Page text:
Like the rest of us, I am definitely ready for this election cycle to be over. Like yesterday.
The negativity, personal attacks and purported scandals seem to have made things more of a soap opera than an election.
Young voters, also known as millennialswhich includes you if you were born between 1981 and 1998feel disenfranchised, neglected and forgotten in the process.
We cannot relate to either candidate Donald Trump or Hillary Clinton and we see them both as poor choices. We are upset and the evidence is plentiful, with daily posts that can be seen on our Facebook, Instagram and Twitter accounts.
We make fun of the candidates, we expose
their faults and bash their policies. We see few solutions to our challenges and, no matter who is elected, we feel that things will only stay the same or get worse.
There is no sense of hope, change or a new beginning. Instead, we are faced with picking between two of the most unpopular candidates in American history.
Taking all that into account, this is not the time to protest, stay home and decide not to vote because, for the first time in an election, millennials now outnumber baby boomers by half a million in population.
If we show up and vote, our generation could literally decide the election. But with less than half of registered college students voting in the last election, I fear the numbers could be even worse this election cycle.
Because we have such low voter turnouts, millennials get a bad reputation for being uninformed. Yet with social media and Internet blogs, we often find out about information well before our elders do.
Actually, I believe that we are the most informed generation yet because, in a matter of seconds, we can pull out our phone and prove someone wrong with the facts.
In the case of this election, I think millennials are more informed than they have ever been on two particular candidates. We follow the candidates' social media pages, we watch their speeches live on Facebook at no charge, and we can watch a replay of anything controversial that might have been said.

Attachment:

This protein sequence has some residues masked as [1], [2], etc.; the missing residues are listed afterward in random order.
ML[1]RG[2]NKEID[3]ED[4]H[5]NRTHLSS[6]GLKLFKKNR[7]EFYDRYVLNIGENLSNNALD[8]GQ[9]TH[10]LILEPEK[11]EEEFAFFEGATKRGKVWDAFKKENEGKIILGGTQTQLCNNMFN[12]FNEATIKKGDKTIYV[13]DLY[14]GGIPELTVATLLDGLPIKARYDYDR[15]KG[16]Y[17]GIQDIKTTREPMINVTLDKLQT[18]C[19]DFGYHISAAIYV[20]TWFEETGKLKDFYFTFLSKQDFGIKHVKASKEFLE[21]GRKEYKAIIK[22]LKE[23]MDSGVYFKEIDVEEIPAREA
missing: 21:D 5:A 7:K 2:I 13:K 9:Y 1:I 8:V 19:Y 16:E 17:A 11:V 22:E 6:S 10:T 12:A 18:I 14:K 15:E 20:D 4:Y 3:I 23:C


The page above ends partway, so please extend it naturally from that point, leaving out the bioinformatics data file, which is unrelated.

With The Donald and Hillary being such poor choices, many millennials have turned their attention to third-party candidates such as Jill Stein and Gary Johnson. Their messages of fighting the two-party system appeals to younger voters, as some do not feel a strong connection to either major party.
Although these alternative candidates provide an appealing platform to some, I want to caution my fellow millennials on supporting a third-party candidate. As a recent history reminder, in the 1992 presidential election Ross Perot, a third-party candidate, took 18.9 percent of the popular votebut not a single Electoral College vote. So as much as I hate to say it, voting for a third-party candidate is essentially throwing away your vote.
Just because you are struggling with whom to vote for in the presidential race, it does not mean you should skip voting. In addition to the president, there are so many other important down-ballot races on the ticket for seats in Congressmany of which will be closely contested. It is important that we elect the right members to Congress to oversee the new president and fight for our issues.
I believe that if young people truly want to create a revolution, we have to vote again and againin local elections, midterm elections and presidential contests.
To change the country, we must do something truly revolutionary and vote. Wake up millennials.
Roy Littlefield IV is director of government affairs for the Tire Industry Association.